“I am the last of the Gisbornes, Marian. I have no family left. How am I to endure such a loss?”
In his mind, he silently pleaded with her to give him hope – to tell him that she would be his family. That the children they would have, the life they would share, would one day heal the wounds that had so often crippled him.
“Trust in God,” she replied at last. “He will guide and comfort you.”
Such a composed, dignified reply. Nothing feminine or warm in it – nothing to soothe. Just another of her dispassionate answers. And he felt his anger rising. He thrust her hand away.
“Do not speak to me of God! God knows only how to torment and punish me! If you cannot speak to me with some measure of thoughtfulness and womanly understanding, then do not speak at all!”
In less than a moment he regretted his harsh words. He tried to hold on to her hand, but she pulled it away. She took a step back. She would run, he realized – driven away by his cruelty. Before she could flee, he rose up quickly, pulling her into his arms.
“Forgive me, Marian. Twas’ not my intention to hurt you.”
For a moment, she was still and quiet, allowing his embrace. She felt so good in his arms. So warm, so soft. It was the first time he had been this close to her. Never had they gone beyond the brief touching of hands, even though he had often imagined holding her this way. Lord in heaven, he wanted more of her. She was so unlike the women he had known before. So innocent, so pure and untainted. One day soon, she would be his devoted wife. What harm was there in expressing his feelings for her?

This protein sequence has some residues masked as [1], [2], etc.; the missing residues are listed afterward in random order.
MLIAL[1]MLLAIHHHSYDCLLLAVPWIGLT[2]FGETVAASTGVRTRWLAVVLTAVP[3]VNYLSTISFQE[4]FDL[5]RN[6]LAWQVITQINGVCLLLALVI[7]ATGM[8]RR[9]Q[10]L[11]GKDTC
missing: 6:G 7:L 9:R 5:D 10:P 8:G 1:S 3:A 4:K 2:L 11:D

He leaned his head closer to her, taking in the sweetness of her scent. Brushing back her hair, he lightly touched his lips to her neck – and in an instant, the jarring sensation of her rebuff struck him. She pushed at him, her intent to escape more than clear.
“Marian, do not go,” he pleaded with her. But she shook her head wildly.
“You are too bold, Sir Guy! I will not allow such behavior from a man not yet my husband!”
He tried to hold to her, but she flew from the room as if she intended to escape the very devil himself. And as he watched her go, Guy slowly sank into his chair.
I am the very devil, he said to himself. And I shall be forever cursed with darkness.